If you start with "did", then you stay with it:

    "I did well on the test, but my friend didn't." ("didn't" = "didn't do well", implied)
    These are (simple) past tense. I speak from the present of yesterday's actions by my friend and me. So we keep consistency of tense, in each separate case.

    I hope this helps.
     

    henryhiggins

    Senior Member
    USA English
    Einstein, sorry about the cross-post.

    Please check authoritative sources on the use of past perfect. It relates not to real or unreal, but to the speaker transporting him/herself mentally back in time, and then reflecting back from there.

    Source: http://en.wikipedia.org/wiki/Past_perfect

    The wishfulness is not a factor, to my best knowledge, except in determining whether to use subjunctive/conditional:
    I wish I were a millionaire.

    Past: I took calculus when I was fifteen. Spoken from the present, describing a past action.

    Past perfect: By the time I was fifteen, I had completed all of the math that my high school offered.
    Placing myself back at age fifteen, and describing a *completed* (perfected) action.

    More:

    Present perfect refers to a completed action reflected upon from the present time.

    I have eaten all I care to.

    The auxiliary verb, "have", or some form, helps us to form perfect tenses, both past, present, and future (though of course has other uses).

    Future perfect:
    Speaker transports him/herself mentally to some time in the future, then reflects on an action that will have been completed by then.

    Simple future:

    I shall retire at age 65. ("will" is commonly heard, but that would be a separate thread, so let's not address that.)

    Future Perfect:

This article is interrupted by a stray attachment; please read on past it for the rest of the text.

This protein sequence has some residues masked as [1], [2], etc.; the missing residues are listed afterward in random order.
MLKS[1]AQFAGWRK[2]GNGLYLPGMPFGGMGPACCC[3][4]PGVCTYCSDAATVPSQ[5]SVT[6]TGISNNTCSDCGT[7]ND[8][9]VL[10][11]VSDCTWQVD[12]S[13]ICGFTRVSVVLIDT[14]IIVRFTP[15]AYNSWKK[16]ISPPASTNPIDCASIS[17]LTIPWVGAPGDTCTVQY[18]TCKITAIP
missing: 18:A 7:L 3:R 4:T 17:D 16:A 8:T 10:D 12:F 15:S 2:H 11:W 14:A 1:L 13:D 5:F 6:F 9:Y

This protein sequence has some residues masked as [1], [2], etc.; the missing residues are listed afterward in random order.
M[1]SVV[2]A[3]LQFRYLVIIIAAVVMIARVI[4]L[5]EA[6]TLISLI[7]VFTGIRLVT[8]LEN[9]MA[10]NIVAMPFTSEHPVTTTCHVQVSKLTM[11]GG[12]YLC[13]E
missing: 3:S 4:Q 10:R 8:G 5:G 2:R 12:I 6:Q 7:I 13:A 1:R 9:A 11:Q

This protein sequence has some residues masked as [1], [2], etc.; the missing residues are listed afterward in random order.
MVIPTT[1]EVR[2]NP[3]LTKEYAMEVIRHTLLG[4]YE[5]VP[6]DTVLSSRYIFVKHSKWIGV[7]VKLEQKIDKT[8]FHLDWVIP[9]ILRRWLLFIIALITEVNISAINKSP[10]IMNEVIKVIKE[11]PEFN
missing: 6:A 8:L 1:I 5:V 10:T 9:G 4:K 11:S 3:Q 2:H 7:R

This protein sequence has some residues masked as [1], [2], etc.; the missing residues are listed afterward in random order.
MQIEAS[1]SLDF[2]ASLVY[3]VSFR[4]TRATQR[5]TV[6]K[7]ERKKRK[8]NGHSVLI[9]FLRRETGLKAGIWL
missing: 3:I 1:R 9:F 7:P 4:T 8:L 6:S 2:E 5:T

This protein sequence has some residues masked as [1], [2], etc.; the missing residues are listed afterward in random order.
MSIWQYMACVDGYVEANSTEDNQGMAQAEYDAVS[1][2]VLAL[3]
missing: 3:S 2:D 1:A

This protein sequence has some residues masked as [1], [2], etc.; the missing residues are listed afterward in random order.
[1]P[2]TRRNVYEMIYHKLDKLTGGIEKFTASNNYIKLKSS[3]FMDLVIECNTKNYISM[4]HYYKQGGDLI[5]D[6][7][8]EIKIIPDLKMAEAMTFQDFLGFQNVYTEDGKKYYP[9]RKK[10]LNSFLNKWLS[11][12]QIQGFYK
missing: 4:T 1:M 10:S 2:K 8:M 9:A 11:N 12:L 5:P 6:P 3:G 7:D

By the time I reach age 65, I shall have accumulated enough savings upon which to retire.

    Note that all of these perfect tenses -- past, present, future -- refer to completed (perfected) actions, hence the use of a form of "have".

    Past perfect = had + past tense or perfect tense (had taken, had completed)
    Present perfect = have + past tense or perfect tense. (have eaten)
    Future perfect: future verb + present perfect usage (shall have accumulated).

    This is very brief. Please explore good sources.
    Thank you,
    Henry H.
     

    Einstein

    Senior Member
    UK, English
    Henry, I agree with everything you say, but unfortunately your entire post deals exclusively with indicative uses of the various tenses (i.e. real situations) and doesn't address unreal situations, which are what we're talking about in this thread.

    "I wish I were a millionaire" is preferable to "I wish I was a millionaire", but why do we use the past at all? Are we talking about the past? No, it's a wish about the present; unreal, but present all the same. I'm sure you wouldn't defend a sentence like "I wish I am a millionaire".

    Does this sound wrong? - "I didn't take my father's advice when I was young. I wish I had listened to him."
    Both verbs refer to the same time. We say "had listened" even though there is no intervening past action between my failure to listen in the past and my wishing in the present.

    Of course, in talking about real situations we can say:
    "I made a lot of mistakes because I hadn't listened to my father's advice." Here the use of "hadn't" (though not obligatory in this case) is justified because my mistakes are already in the past and my failure to listen precedes that time. But this is not the case we're talking about.

    I feel full because I've eaten too much. I wish I had eaten less.
    Both verbs refer to the same meal time, but the second refers to an unreal past, which is why "have" becomes "had". Would you say "I wish I ate less", referring to a moment in the past?

    Without the need to explore authoritative sources, do you think these sentences are right or wrong?
     

    Keith Bradford

    Senior Member
    English (Midlands UK)
    "I wish now that I hadn't given up the course as soon as I did" is perfectly correct.

    Proof: it can be rephrased as "I did give up the course too soon; I wish now that I hadn't."
     
    < Previous | Next >
    Top